Steeped in old-world charm, the cosmopolitan capital of Portugal, known as the City of Seven Hills (so bring your walking shoes), delights with an allure that you won’t find elsewhere in Europe.
With centuries-old street cars, quaint cafes, hilltop castles, and the time capsule that is the Alfama District, where grandmothers sell Ginja D’Alfama on the roadside, truly, a visit to Lisbon feels like a trip back in time.
On the one hand, Lisbon is a city rich in history, culture, and traditions — from the sounds of Fado ringing through the streets to multiple-century-old castles overlooking its districts, it’s a historian’s dream destination. However, on the other, Portugal’s largest city is teeming with nightlife (Bairro Alto has more than 100 bars alone), adventure, parties, and oh-so-formidable food (it won’t be long till you have some pasteis de nata in your hand), tantalizing the modern traveler with its diverse selection of activities.
And, beyond the city limits, curious travelers can find even more to do. Try your hand at surfing in the coastal town of Cascais; explore the stunning beaches, coves, hiking trails, and royal palaces of Sintra, or take a day trip to one of the nearby wine regions.
All this, at prices far more affordable than most of its western European counterparts. No matter what kind of traveler you are – culture vultures, nature lovers, history buffs, or art fans – there’s a wide selection of things to do in Lisbon that will leave you both enchanted and amazed.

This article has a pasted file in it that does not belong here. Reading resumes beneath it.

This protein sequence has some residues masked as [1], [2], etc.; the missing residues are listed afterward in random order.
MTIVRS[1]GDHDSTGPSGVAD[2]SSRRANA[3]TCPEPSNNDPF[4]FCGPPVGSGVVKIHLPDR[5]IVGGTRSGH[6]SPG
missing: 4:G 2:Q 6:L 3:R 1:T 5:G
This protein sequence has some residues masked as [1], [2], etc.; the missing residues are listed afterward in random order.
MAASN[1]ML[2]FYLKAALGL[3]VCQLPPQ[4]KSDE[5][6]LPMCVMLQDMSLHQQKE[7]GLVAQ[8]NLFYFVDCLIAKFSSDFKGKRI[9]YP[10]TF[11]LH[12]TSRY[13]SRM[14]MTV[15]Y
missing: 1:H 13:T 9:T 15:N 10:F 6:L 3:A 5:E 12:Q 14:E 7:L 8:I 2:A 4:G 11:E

So, what are you waiting for? Start planning your trip to Lisbon today!
1 – Tantalize the tastebuds with a delicious food tour
As a city known for its food, a culinary tour through the backstreets of Bairro Alto, Downtown Baixa, and Mouraria (or the maze of narrow, winding streets in Alfama) is easily one of the most fun things to do in Lisbon (not to mention the most delicious).
Whether you pick the walking tour or the Segway option, the array of seafood, desserts, wine, charcuterie, cheeses, and smoked meats is sure to delight the senses.
While each adventure is a little different, you can expect to hop between a handful of family-run restaurants, bakeries, and cafes, learning about Portugal’s unique gastronomic culture along the way.
Sure to leave you craving more, some of the typical highlights include the quintessential pasties de Nata, seafood dishes like Bacalhau (dried and salted cod), Port wine, Bolinhos de bacalhau (a fried potato appetizer), and Ginjinha (a traditional cherry liqueur) – to name just a few.
And trust us, by the end of it, you’ll be planning your next trip back just to eat your way through Lisbon all over again.
2 – Make your way down the river to the Belem Tower
The perfect bike or scooter distance west from the main areas of Lisbon, Belem is packed to the brim with noteworthy sights. To kickstart things, the Mosteiro dos Jerónimos (Jerónimos Monastery) is an architectural and cultural marvel, dating back to the turn of the 17th century. Step inside and you’ll discover a vast, light-filled space, with beautiful cloisters, a church adorned with azulejo (hand-painted blue and white tiles), and a slew of intricate decorations that make this UNESCO World Heritage Site so picturesque.